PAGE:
Fit for flight: 6th AMXS maintains KC-135

A maintenance Airman checks the pressure of a hydraulic system during a 900-hour inspection at MacDill Air Force Base, Fla., May 16, 2018. This inspection occurs after an aircraft has flown 900 hours. MacDill’s contribution to global mobility is possible because of the maintenance Airmen who dedicate countless hours to ensure aircraft are fit for flight.

A maintenance Airman checks the pressure of a hydraulic system during a 900-hour inspection at MacDill Air Force Base, Fla., May 16, 2018. This inspection occurs after an aircraft has flown 900 hours. MacDill’s contribution to global mobility is possible because of the maintenance Airmen who dedicate countless hours to ensure aircraft are fit for flight. (U.S. Air Force photo by Airman 1st Class Caleb Nunez)

An aircraft maintenance crewmember screws a panel on top of a KC-135 Stratotanker aircraft during a 900-hour inspection at MacDill Air Force Base, Fla., May 16, 2018. This inspection occurs after an aircraft has flown 900 hours. MacDill’s contribution to global mobility is possible because of the maintenance Airmen who dedicate countless hours to ensure aircraft are fit for flight.

An aircraft maintenance crewmember screws a panel on top of a KC-135 Stratotanker aircraft during a 900-hour inspection at MacDill Air Force Base, Fla., May 16, 2018. This inspection occurs after an aircraft has flown 900 hours. MacDill’s contribution to global mobility is possible because of the maintenance Airmen who dedicate countless hours to ensure aircraft are fit for flight. (U.S. Air Force photo by Airman 1st Class Caleb Nunez)

An aircraft maintenance crewmember unscrews a KC-135 Stratotanker aircraft panel during a 900-hour inspection at MacDill Air Force Base, Fla., May 16, 2018. During this inspection, maintenance crewmembers perform major and minor servicing to the aircraft’s structure. MacDill’s contribution to global mobility is possible because of the maintenance Airmen who dedicate countless hours to ensure aircraft are fit for flight.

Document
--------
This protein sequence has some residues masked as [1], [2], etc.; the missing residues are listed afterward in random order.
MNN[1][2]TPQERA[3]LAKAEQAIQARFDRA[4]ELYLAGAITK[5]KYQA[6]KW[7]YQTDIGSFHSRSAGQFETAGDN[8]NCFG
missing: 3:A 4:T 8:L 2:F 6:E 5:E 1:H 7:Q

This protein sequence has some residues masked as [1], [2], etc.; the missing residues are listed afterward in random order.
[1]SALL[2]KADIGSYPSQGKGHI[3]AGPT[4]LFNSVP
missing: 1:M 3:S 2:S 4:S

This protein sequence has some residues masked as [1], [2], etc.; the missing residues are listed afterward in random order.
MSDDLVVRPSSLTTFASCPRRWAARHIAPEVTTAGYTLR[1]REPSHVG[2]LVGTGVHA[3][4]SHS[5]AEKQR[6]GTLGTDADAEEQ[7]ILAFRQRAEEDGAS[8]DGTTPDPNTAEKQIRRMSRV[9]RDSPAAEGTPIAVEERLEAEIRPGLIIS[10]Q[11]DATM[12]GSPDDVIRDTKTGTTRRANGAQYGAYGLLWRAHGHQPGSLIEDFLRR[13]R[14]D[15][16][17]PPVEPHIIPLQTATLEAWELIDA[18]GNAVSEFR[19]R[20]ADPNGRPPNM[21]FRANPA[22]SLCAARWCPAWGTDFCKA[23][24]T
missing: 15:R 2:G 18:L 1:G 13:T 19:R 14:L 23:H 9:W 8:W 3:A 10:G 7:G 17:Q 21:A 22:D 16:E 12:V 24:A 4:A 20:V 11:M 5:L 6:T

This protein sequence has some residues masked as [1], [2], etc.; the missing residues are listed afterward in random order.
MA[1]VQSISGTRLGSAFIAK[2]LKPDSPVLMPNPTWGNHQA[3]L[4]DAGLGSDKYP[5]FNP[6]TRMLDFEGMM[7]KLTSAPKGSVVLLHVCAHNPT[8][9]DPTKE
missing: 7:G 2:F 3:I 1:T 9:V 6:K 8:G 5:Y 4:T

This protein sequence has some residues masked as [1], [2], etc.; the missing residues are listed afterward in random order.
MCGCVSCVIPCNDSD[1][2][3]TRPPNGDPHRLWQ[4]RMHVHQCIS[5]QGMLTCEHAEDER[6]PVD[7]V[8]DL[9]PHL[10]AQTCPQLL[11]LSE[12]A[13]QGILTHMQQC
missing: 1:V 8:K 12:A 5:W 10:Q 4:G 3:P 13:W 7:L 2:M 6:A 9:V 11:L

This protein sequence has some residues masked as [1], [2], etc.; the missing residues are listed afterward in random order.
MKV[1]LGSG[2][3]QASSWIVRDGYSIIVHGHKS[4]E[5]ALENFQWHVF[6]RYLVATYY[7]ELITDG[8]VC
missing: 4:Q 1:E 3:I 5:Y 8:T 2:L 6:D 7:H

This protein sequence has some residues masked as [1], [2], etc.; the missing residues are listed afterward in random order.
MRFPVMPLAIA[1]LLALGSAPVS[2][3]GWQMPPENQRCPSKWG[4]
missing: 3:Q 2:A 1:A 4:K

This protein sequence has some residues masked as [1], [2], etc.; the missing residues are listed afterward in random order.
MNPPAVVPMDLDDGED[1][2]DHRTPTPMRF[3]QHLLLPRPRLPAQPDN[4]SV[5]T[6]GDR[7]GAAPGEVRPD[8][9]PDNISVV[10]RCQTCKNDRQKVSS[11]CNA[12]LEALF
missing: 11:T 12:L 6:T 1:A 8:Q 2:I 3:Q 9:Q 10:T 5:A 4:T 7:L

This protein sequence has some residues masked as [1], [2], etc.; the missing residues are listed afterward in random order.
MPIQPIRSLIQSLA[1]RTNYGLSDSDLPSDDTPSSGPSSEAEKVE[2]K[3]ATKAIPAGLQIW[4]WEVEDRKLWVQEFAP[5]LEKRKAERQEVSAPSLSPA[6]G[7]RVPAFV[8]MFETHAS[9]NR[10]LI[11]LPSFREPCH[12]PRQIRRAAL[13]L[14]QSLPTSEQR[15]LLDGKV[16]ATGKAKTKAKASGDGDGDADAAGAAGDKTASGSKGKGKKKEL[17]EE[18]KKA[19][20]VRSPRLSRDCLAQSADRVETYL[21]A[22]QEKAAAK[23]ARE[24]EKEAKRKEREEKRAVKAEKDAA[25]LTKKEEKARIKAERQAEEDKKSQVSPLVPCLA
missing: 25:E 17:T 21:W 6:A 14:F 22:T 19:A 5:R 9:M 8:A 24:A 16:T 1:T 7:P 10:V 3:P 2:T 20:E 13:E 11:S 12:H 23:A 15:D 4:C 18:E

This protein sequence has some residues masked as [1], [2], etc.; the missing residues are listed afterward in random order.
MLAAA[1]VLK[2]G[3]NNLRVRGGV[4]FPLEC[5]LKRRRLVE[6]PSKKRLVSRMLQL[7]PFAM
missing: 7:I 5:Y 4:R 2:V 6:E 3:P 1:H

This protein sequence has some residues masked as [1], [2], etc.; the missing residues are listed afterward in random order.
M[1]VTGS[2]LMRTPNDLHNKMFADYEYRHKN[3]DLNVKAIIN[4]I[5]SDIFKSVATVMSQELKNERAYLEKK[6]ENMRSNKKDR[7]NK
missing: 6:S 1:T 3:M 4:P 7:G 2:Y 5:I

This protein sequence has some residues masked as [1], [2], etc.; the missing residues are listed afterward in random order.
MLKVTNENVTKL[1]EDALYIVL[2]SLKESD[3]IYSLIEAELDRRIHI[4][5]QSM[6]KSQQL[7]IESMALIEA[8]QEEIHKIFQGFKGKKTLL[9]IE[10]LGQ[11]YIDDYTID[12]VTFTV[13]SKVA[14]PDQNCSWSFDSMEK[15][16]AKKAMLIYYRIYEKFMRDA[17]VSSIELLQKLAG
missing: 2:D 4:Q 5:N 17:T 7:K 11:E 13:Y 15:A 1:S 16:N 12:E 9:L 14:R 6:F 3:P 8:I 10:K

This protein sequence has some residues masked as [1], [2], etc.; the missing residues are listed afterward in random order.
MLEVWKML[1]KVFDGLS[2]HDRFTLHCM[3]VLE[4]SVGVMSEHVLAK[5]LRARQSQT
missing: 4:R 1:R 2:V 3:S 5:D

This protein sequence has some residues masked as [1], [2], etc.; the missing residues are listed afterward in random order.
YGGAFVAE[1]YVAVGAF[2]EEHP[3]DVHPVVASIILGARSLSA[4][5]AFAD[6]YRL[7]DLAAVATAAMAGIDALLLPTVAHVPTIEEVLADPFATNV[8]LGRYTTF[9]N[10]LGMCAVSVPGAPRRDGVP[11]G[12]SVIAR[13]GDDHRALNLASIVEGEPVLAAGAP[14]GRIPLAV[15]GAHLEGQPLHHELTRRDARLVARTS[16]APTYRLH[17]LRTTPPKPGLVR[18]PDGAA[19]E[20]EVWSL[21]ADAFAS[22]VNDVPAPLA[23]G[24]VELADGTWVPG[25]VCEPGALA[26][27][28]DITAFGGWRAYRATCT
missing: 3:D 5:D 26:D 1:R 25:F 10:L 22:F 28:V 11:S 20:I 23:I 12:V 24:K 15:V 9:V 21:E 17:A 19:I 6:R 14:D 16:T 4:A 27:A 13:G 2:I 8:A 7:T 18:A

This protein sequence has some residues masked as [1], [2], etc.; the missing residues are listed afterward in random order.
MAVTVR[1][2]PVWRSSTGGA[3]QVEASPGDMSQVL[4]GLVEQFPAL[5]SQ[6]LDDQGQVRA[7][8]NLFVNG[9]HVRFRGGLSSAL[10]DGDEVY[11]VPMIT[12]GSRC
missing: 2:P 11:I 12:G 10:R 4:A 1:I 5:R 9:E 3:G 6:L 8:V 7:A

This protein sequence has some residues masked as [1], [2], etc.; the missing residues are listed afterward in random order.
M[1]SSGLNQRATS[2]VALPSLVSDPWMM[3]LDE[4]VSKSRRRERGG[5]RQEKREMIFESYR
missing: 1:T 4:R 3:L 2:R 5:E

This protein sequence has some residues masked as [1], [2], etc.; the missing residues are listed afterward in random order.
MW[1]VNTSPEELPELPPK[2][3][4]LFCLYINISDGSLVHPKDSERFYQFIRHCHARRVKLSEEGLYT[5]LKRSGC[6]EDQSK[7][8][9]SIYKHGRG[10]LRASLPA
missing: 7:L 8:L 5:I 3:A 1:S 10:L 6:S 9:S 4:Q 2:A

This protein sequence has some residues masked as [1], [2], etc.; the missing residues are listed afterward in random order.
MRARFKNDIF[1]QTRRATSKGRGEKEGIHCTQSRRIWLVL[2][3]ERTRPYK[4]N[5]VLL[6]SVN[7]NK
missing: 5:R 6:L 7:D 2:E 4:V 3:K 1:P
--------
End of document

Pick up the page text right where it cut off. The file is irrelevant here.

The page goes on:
An aircraft maintenance crewmember unscrews a KC-135 Stratotanker aircraft panel during a 900-hour inspection at MacDill Air Force Base, Fla., May 16, 2018. During this inspection, maintenance crewmembers perform major and minor servicing to the aircraft’s structure. MacDill’s contribution to global mobility is possible because of the maintenance Airmen who dedicate countless hours to ensure aircraft are fit for flight. (U.S. Air Force photo by Airman 1st Class Caleb Nunez)

MACDILL AIR FORCE BASE, Fla. -- For more than 60 years, the KC-135 Stratotanker has executed rapid global mobility by providing unmatched air refueling and airlift support worldwide.

This is only made possible by the Airmen who dedicate countless man-hours to ensure mission capability through the care and maintenance of these aircraft.

One of the most extensive inspections performed on these aging aircraft, which ensures they are fit for flight, is the 900-hour inspection.

“A 900-hour inspection is due after an aircraft has flown for 900 hours,” said U.S. Air Force Tech. Sgt. Kenneth Zimmerman, an expediter assigned to the 6th Aircraft Maintenance Squadron. “It identifies any serious safety issues within the structure of the airframe and helps prevent catastrophes and mishaps in the future.”

The inspection starts with de-paneling the aircraft, followed by documenting and fixing any identified discrepancies. This, coupled with major and minor servicing of the airframe’s structures, makes up the inspection. The aircraft panels are then screwed back on and the inspection is finished. Depending on how many Airmen are assigned to the aircraft, the process could last up to a week.

“This is the most extensive inspection we do here on the flightline,” Zimmerman said. “Just like any other inspection, we look for anything broken, missing, cracked, loose or damaged.”

In order to complete the inspection in a timely manner, the maintenance crew works 24-hour operations to undo over 1,500 screws, remove the panels and inspect the numerous systems.

“These guys come in early to get their tools, and stay late to turn them in,” Zimmerman said. “So a 12-hour shift sometimes ends up being 13 or 14 hours.”

Despite the long hours of hard work, the Airmen feel a great sense of pride when the mission is accomplished.

“It’s fulfilling to see the jets up in the air because I know all my work helped to put it there,” said Airman 1st Class Alexander Arroliga, a refuel aircraft maintenance apprentice assigned to the 6th AMXS.

It’s because of these dedicated Airmen that the 6th Air Mobility Wing is America’s most responsive, reliable and renowned mobility wing.

“Doing these inspections prolongs the aircraft’s service time,” Zimmerman said. “They are key in keeping the KC-135 in the air and in the fight.”

Together, the Airmen of the 6th AMXS guarantee the KC-135 continues to deliver unmatched air refueling and airlift support around the clock and around the world.